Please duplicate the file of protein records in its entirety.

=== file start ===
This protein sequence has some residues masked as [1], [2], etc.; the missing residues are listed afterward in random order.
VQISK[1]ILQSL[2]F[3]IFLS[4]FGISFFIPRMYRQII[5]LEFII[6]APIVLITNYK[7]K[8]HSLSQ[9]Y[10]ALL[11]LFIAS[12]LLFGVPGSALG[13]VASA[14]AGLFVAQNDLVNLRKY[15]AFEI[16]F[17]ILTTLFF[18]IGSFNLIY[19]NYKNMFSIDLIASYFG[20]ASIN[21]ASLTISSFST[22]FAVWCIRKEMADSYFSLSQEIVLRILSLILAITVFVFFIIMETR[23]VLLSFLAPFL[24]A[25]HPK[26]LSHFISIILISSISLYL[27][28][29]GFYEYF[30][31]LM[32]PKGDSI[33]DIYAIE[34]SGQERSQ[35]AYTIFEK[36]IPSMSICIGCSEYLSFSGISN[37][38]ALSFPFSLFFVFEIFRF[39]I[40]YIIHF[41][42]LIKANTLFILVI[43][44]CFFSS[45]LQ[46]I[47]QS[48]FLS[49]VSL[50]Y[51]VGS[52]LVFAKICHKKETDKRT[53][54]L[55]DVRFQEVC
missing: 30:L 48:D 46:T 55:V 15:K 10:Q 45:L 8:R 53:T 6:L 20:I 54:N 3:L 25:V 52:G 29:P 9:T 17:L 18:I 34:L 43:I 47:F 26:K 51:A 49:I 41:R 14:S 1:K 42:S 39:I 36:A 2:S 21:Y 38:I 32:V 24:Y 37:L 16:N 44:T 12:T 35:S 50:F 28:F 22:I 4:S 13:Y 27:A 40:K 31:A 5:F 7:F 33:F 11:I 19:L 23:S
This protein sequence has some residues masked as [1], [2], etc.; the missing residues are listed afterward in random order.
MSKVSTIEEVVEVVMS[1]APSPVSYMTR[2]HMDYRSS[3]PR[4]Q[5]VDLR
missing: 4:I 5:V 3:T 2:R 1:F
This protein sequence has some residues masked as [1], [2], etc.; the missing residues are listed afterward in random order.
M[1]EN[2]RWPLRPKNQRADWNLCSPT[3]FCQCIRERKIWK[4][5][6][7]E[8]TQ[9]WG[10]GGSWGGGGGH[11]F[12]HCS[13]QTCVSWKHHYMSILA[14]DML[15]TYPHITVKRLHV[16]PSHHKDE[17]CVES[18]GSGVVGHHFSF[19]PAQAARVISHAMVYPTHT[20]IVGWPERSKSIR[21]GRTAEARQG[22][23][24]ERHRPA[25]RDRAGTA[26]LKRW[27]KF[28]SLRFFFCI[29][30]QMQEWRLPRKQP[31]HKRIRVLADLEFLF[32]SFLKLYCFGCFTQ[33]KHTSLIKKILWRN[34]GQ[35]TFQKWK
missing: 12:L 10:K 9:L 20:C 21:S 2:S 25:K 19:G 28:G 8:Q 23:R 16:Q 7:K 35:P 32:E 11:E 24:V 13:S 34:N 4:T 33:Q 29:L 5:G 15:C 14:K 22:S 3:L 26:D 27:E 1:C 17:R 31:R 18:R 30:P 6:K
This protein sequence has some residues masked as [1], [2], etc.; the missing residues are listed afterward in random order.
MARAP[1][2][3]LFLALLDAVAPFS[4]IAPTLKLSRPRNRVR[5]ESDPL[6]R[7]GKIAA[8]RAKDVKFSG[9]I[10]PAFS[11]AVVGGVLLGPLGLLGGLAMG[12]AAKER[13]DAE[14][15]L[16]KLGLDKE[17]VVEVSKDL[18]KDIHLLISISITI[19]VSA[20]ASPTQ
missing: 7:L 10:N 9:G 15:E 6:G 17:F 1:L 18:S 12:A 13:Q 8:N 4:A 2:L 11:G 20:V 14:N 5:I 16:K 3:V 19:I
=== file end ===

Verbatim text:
This protein sequence has some residues masked as [1], [2], etc.; the missing residues are listed afterward in random order.
VQISK[1]ILQSL[2]F[3]IFLS[4]FGISFFIPRMYRQII[5]LEFII[6]APIVLITNYK[7]K[8]HSLSQ[9]Y[10]ALL[11]LFIAS[12]LLFGVPGSALG[13]VASA[14]AGLFVAQNDLVNLRKY[15]AFEI[16]F[17]ILTTLFF[18]IGSFNLIY[19]NYKNMFSIDLIASYFG[20]ASIN[21]ASLTISSFST[22]FAVWCIRKEMADSYFSLSQEIVLRILSLILAITVFVFFIIMETR[23]VLLSFLAPFL[24]A[25]HPK[26]LSHFISIILISSISLYL[27][28][29]GFYEYF[30][31]LM[32]PKGDSI[33]DIYAIE[34]SGQERSQ[35]AYTIFEK[36]IPSMSICIGCSEYLSFSGISN[37][38]ALSFPFSLFFVFEIFRF[39]I[40]YIIHF[41][42]LIKANTLFILVI[43][44]CFFSS[45]LQ[46]I[47]QS[48]FLS[49]VSL[50]Y[51]VGS[52]LVFAKICHKKETDKRT[53][54]L[55]DVRFQEVC
missing: 30:L 48:D 46:T 55:V 15:K 10:Q 45:L 8:R 53:T 6:L 20:I 54:N 3:L 25:V 52:G 29:P 9:T 17:L 18:I 34:L 43:I 47:F 26:K 51:A 49:I 41:R 14:S 1:K 42:S 39:I 36:A 2:S 21:Y 38:I 32:V 24:Y 37:L 16:N 44:T 12:T 35:S 50:F 28:F 22:I 4:S 13:Y 27:A 40:K 31:A 5:F 7:F 33:F 11:I 19:L 23:S
This protein sequence has some residues masked as [1], [2], etc.; the missing residues are listed afterward in random order.
MSKVSTIEEVVEVVMS[1]APSPVSYMTR[2]HMDYRSS[3]PR[4]Q[5]VDLR
missing: 4:I 5:V 3:T 2:R 1:F
This protein sequence has some residues masked as [1], [2], etc.; the missing residues are listed afterward in random order.
M[1]EN[2]RWPLRPKNQRADWNLCSPT[3]FCQCIRERKIWK[4][5][6][7]E[8]TQ[9]WG[10]GGSWGGGGGH[11]F[12]HCS[13]QTCVSWKHHYMSILA[14]DML[15]TYPHITVKRLHV[16]PSHHKDE[17]CVES[18]GSGVVGHHFSF[19]PAQAARVISHAMVYPTHT[20]IVGWPERSKSIR[21]GRTAEARQG[22][23][24]ERHRPA[25]RDRAGTA[26]LKRW[27]KF[28]SLRFFFCI[29][30]QMQEWRLPRKQP[31]HKRIRVLADLEFLF[32]SFLKLYCFGCFTQ[33]KHTSLIKKILWRN[34]GQ[35]TFQKWK
missing: 12:L 10:K 9:L 20:C 21:S 2:S 25:K 19:G 28:G 8:Q 23:R 16:Q 7:K 35:P 32:E 11:E 24:V 13:S 34:N 4:T 33:Q 29:L 5:G 15:C 14:K 22:S 3:L 26:D 27:E 1:C 17:R 31:R 18:R 30:P 6:K
This protein sequence has some residues masked as [1], [2], etc.; the missing residues are listed afterward in random order.
MARAP[1][2][3]LFLALLDAVAPFS[4]IAPTLKLSRPRNRVR[5]ESDPL[6]R[7]GKIAA[8]RAKDVKFSG[9]I[10]PAFS[11]AVVGGVLLGPLGLLGGLAMG[12]AAKER[13]DAE[14][15]L[16]KLGLDKE[17]VVEVSKDL[18]KDIHLLISISITI[19]VSA[20]ASPTQ
missing: 7:L 10:N 9:G 15:E 6:G 17:F 1:L 18:S 12:A 13:Q 8:N 4:A 2:L 11:G 20:V 14:N 5:I 16:K 3:V 19:I